During lunch, they were talking about how hard it is to get ahead in Honduras in even the most meager ways and about all the people they know who have left. J's nephew left a few months ago and saw one of his fellow traveler's die. The boy fell asleep and fell off the top of the train and was crushed to death under the wheels. "What a country this is when the only way to improve your life is to risk your life to leave it!, I said, just before I burst into tears to the surprise of everyone there, including me.
I don't know why this affected me so much but I was teary all afternoon. I guess it is because I believed that David and his family were doing okay. Not great. Probably not even comfortable by most standards, but okay for a family in Honduras. They gave me hope that if you worked hard and were enterprising and honest, that you could live a decent life. I've met many women whose boyfriends or husbands left with the same good intentions but eventually just abandoned their wife and the children left behind. I can't imagine that David would ever do that. He's too honorable a person, but just the separation for who knows how many years would be devastating for any family. It's just so depressing!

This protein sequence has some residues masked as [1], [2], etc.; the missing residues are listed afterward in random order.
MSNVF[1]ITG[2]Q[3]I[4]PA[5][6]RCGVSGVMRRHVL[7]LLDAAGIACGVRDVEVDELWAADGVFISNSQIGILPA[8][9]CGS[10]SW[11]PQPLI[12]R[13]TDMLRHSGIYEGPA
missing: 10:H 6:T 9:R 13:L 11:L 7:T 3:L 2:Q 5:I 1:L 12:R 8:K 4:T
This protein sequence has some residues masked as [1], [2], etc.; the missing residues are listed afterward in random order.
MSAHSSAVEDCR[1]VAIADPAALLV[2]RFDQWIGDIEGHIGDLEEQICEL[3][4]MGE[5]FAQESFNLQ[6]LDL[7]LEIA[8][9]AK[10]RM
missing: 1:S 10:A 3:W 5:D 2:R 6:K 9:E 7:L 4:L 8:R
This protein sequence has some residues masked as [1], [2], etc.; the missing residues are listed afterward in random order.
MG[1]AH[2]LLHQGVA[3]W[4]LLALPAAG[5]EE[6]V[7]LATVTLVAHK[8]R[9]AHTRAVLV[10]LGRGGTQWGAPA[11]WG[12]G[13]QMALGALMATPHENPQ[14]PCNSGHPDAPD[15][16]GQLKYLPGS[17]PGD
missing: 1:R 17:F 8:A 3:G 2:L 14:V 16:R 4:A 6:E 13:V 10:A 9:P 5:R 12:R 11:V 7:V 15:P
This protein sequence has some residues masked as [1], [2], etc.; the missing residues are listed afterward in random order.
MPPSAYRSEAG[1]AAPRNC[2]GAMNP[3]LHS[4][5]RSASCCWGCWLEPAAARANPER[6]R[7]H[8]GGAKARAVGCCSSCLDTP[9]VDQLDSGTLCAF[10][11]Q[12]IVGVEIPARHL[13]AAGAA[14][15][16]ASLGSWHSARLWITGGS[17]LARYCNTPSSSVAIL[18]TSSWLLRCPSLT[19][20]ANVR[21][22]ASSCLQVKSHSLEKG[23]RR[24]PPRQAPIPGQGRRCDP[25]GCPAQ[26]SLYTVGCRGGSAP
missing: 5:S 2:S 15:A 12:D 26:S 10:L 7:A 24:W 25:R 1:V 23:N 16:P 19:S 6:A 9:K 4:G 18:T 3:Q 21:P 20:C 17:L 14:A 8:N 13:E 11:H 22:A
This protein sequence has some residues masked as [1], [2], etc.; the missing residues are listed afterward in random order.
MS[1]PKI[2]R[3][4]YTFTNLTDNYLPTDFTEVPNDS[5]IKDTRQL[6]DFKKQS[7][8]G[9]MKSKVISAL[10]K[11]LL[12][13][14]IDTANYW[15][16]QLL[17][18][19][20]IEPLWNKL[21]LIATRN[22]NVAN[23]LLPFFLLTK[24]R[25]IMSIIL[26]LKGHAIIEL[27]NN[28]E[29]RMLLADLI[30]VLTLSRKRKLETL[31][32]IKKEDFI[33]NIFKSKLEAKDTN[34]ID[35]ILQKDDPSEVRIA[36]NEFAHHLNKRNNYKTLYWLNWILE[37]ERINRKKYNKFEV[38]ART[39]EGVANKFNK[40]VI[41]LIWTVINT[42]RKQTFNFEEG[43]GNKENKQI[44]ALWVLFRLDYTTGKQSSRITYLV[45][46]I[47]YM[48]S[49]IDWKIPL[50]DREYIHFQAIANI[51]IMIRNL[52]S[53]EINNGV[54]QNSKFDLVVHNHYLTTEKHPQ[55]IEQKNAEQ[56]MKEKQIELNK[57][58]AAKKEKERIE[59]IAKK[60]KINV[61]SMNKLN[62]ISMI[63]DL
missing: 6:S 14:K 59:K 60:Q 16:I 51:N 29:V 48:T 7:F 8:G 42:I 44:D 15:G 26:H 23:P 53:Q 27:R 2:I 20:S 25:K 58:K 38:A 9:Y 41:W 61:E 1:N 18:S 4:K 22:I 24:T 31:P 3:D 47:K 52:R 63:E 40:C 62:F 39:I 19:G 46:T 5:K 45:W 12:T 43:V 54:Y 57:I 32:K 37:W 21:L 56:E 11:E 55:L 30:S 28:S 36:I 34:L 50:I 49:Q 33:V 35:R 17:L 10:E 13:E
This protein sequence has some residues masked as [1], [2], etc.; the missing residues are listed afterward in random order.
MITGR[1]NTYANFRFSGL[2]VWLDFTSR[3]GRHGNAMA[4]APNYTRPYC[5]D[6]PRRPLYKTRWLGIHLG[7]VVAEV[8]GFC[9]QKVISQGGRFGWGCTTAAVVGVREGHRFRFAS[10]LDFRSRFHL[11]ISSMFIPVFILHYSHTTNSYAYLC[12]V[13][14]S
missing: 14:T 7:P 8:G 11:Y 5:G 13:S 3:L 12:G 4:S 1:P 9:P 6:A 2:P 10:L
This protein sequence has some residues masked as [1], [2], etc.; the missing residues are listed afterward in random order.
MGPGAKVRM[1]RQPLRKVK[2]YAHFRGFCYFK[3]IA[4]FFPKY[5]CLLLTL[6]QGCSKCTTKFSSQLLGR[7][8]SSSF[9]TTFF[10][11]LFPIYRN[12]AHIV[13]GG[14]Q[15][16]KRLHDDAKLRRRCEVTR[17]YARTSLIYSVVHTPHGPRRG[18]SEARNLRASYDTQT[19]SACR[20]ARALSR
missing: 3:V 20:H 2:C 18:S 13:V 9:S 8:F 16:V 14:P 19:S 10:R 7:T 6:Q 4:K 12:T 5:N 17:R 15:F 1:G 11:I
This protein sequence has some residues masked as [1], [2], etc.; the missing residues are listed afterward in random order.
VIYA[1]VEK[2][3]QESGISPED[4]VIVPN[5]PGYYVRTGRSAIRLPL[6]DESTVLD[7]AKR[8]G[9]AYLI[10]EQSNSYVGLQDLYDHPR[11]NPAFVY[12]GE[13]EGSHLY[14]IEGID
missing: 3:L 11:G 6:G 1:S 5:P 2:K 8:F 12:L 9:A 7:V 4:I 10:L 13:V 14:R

After lunch, David left to catch a bus to Guatemala. He left with only the clothes on his back and a little money in his pocket. He didn't even carry a backpack as a backpack sets the traveler up to be a target in Mexico from those criminals who make a living extorting thousands of dollars from the families of the mojados. Oh, he did carry a couple of my empanadas for his dinner.
The other day there was a poll on television. "If you had the opportunity to emigrate to another country, would you?" When I last saw the results, 60% said they would leave.
This happened about a month ago. I wrote this the day that David left but had second thoughts about posting it. I don't like to post about friends or family, but sometimes I get frustrated that there isn't much left to write about. Then Thursday we had a tearful visit from Delmy, David's wife, and I wanted to tell their story.
March 17: Where is David?
March 19: More sequestered Hondurans in the US
March 25: No news is not good news